Tougher stance on racism introduced by FIFA
Delegates at the 63rd FIFA Congress have voted to back FIFA’s resolution against racism and discrimination – enforcing new regulations and standardising punitive measures.
The resolution addresses discrimination and racism on three fronts: introducing action plans by competition organisers, presence of an anti-discrimination officer at matches, and enforcing stricter sanctions on offending parties.
FIFA President Sepp Blatter addressed 209 members regarding the new plans: “There have been despicable events this year that have cast a long shadow over football and the rest of society.”
He added: “With the newly formed task force, led by Jeffery Webb, and the tough resolution before you this week, we can send a strong signal to the racists that their time is up.”
This “tough resolution” includes a host of standardised sanctions against offending parties. A first (or minor) offence would lead to a warning, a fine, and/or the playing of a match behind closed doors.
For reoffenders, or serious incidents, sanctions may include points deductions, expulsion from a competition, or relegation. Furthermore, any person who commits an offence will be suspended for at least five matches, including a potential stadium ban.
FIFA’s action on racism in previous years has been inconsistent, at best. Mr Blatter even went so far as to declare “there is no racism” when prompted by CNN World Sport in 2011.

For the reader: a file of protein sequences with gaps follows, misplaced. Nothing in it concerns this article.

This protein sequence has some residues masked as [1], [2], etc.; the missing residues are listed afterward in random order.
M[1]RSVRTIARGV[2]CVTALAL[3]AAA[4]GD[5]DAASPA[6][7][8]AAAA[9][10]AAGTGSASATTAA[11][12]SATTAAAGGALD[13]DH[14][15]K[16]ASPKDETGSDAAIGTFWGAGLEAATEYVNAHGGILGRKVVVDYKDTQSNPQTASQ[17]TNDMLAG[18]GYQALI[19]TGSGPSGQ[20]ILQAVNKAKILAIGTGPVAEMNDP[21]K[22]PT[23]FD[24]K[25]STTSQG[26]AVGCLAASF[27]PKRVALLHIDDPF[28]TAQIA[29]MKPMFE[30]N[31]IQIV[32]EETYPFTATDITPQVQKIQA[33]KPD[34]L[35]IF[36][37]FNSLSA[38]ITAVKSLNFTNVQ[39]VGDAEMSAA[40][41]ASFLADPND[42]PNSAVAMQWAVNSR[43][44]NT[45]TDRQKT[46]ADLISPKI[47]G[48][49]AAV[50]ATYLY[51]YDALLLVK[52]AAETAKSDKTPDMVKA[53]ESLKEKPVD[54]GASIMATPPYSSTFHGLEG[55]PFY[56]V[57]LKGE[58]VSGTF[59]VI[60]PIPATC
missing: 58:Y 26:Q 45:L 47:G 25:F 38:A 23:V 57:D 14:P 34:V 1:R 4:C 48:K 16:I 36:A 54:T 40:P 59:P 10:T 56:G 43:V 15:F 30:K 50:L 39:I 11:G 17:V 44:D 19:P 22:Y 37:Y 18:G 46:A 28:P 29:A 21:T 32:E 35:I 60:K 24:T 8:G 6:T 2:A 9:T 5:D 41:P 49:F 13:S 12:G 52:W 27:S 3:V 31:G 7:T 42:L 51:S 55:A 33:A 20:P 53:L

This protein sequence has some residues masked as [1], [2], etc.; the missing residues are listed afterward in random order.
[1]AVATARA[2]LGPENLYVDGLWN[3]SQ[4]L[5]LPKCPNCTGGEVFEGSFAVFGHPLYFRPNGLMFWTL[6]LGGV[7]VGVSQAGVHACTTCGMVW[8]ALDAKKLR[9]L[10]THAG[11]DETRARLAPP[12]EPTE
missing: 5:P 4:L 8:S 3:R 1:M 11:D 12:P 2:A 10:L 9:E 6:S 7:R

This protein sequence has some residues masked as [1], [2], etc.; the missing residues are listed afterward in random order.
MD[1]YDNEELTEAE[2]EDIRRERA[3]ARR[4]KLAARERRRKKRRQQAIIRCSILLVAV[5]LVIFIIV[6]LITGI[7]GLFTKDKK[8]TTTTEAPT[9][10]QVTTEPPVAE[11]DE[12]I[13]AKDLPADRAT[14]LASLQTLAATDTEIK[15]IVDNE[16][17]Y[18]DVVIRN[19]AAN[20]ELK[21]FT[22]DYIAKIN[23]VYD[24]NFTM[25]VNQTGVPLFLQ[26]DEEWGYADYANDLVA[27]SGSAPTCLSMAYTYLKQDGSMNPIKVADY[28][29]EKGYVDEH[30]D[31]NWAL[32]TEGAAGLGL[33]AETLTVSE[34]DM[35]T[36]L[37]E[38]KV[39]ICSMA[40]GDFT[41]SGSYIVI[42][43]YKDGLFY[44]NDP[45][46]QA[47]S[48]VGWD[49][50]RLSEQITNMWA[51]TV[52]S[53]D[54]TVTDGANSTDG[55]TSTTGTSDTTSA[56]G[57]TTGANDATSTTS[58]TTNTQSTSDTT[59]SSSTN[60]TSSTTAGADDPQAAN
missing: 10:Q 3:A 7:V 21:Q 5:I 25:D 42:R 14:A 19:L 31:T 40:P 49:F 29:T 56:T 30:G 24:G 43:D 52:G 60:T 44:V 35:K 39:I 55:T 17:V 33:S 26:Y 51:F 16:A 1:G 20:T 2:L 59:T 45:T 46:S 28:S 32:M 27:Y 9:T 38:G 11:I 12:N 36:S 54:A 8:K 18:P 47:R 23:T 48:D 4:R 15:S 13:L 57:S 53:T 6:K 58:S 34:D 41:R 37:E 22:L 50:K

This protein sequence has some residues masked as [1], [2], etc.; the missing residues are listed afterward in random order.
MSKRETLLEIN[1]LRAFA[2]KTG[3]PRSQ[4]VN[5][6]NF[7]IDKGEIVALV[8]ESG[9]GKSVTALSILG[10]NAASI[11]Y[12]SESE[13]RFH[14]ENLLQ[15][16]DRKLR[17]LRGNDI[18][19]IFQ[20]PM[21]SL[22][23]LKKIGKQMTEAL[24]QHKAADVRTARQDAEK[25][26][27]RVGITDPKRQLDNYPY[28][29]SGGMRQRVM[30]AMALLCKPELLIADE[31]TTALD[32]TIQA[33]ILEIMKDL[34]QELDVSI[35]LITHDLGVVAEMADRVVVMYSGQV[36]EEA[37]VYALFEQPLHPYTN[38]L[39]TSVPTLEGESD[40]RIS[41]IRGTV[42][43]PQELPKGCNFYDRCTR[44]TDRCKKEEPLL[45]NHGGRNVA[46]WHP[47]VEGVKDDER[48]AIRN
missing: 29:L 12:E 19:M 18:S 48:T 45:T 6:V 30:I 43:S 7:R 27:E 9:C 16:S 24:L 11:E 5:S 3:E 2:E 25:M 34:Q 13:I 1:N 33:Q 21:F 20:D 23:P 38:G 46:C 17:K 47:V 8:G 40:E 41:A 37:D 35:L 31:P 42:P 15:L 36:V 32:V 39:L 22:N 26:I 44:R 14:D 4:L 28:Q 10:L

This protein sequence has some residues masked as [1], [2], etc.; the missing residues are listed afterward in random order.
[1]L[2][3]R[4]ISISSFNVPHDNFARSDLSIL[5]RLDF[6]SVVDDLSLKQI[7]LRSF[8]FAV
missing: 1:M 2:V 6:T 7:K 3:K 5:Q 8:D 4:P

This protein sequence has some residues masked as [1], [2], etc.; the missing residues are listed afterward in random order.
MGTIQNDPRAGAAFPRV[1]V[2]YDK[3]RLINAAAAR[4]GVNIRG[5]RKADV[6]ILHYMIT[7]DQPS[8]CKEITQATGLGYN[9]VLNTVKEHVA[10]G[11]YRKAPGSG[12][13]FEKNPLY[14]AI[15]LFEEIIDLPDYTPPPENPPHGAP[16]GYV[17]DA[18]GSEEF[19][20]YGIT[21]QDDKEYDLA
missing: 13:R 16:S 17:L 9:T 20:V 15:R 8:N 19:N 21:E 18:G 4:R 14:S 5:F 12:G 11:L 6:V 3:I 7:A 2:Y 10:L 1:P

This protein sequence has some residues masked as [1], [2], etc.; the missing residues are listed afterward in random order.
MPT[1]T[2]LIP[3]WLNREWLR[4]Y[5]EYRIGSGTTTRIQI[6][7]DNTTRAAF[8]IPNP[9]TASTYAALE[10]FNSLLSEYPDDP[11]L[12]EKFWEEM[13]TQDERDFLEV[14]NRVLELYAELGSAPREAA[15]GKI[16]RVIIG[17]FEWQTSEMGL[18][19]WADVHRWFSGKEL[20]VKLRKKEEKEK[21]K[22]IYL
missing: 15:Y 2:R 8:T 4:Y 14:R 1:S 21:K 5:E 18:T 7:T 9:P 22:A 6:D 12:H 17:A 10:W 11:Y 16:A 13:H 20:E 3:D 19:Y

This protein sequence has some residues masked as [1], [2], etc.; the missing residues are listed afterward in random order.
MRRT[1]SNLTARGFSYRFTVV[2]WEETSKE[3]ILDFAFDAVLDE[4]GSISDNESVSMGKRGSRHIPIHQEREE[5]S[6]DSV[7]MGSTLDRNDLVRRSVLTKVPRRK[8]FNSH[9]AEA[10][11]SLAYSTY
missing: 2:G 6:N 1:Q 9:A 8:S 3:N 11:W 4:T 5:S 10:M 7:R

But countless high-profile incidents, including an abandoned friendly match at Pro Patria, have since shown the 77-year-old FIFA President to be frighteningly out of touch with reality.
Examples of FIFA’s indecision include fining the Serbian FA £65,000 for a series of incidents during the under-21 international against England in October 2012, while Denmark striker Niklas Bendtner was fined £80,000 for revealing his sponsor’s logo during Euro 2012.
Jeffery Webb, new head of FIFA’s anti-racism task force, heralded the decision as “defining”. Speaking to the congress, he said: “Our football family is fully aware that what is reported in the media is actually less than 1% of the incidents that happen around the world.”
“We’ve got to take action so that when we look to the next 20 or 50 years this will be the defining time that we took action against racism and discrimination.”